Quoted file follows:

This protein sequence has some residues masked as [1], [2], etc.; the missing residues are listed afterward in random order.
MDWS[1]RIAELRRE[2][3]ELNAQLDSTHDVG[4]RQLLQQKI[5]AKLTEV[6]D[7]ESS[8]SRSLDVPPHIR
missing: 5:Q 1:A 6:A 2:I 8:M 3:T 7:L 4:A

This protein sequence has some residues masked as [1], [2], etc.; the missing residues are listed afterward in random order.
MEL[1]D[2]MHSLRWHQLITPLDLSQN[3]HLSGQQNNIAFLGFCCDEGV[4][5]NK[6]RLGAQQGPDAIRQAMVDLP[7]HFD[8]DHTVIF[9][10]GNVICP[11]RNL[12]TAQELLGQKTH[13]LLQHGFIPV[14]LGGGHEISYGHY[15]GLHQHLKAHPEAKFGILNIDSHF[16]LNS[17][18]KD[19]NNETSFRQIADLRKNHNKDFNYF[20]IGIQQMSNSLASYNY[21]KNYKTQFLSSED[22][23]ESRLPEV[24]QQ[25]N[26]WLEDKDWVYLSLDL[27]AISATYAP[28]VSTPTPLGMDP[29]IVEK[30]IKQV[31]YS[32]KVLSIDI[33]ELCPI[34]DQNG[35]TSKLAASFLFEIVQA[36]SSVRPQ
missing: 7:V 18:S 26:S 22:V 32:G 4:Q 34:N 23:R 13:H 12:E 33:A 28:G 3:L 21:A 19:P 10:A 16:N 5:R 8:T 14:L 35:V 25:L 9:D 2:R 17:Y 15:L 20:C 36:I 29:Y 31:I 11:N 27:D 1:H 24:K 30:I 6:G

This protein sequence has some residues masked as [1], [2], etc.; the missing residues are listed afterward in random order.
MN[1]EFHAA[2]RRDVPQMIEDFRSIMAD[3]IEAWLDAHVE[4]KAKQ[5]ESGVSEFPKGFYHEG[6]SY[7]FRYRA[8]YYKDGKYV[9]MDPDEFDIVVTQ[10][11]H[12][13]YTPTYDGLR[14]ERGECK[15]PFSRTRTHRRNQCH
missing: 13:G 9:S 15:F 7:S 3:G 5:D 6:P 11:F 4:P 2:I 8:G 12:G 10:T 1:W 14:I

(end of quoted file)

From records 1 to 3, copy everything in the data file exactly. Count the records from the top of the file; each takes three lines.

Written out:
This protein sequence has some residues masked as [1], [2], etc.; the missing residues are listed afterward in random order.
MDWS[1]RIAELRRE[2][3]ELNAQLDSTHDVG[4]RQLLQQKI[5]AKLTEV[6]D[7]ESS[8]SRSLDVPPHIR
missing: 5:Q 1:A 6:A 2:I 8:M 3:T 7:L 4:A

This protein sequence has some residues masked as [1], [2], etc.; the missing residues are listed afterward in random order.
MEL[1]D[2]MHSLRWHQLITPLDLSQN[3]HLSGQQNNIAFLGFCCDEGV[4][5]NK[6]RLGAQQGPDAIRQAMVDLP[7]HFD[8]DHTVIF[9][10]GNVICP[11]RNL[12]TAQELLGQKTH[13]LLQHGFIPV[14]LGGGHEISYGHY[15]GLHQHLKAHPEAKFGILNIDSHF[16]LNS[17][18]KD[19]NNETSFRQIADLRKNHNKDFNYF[20]IGIQQMSNSLASYNY[21]KNYKTQFLSSED[22][23]ESRLPEV[24]QQ[25]N[26]WLEDKDWVYLSLDL[27]AISATYAP[28]VSTPTPLGMDP[29]IVEK[30]IKQV[31]YS[32]KVLSIDI[33]ELCPI[34]DQNG[35]TSKLAASFLFEIVQA[36]SSVRPQ
missing: 7:V 18:S 26:S 22:V 32:G 4:Q 34:N 23:R 13:H 12:E 33:A 28:G 3:L 21:A 19:P 10:A 16:N 5:R 8:T 14:L 35:V 25:L 9:D 2:R 17:Y 15:L 20:C 36:I 29:Y 31:I 11:N 27:D 1:H 24:K 30:I 6:G

This protein sequence has some residues masked as [1], [2], etc.; the missing residues are listed afterward in random order.
MN[1]EFHAA[2]RRDVPQMIEDFRSIMAD[3]IEAWLDAHVE[4]KAKQ[5]ESGVSEFPKGFYHEG[6]SY[7]FRYRA[8]YYKDGKYV[9]MDPDEFDIVVTQ[10][11]H[12][13]YTPTYDGLR[14]ERGECK[15]PFSRTRTHRRNQCH
missing: 13:G 9:S 15:F 7:S 3:G 5:D 6:P 11:F 4:P 2:I 8:G 12:G 10:T 1:W 14:I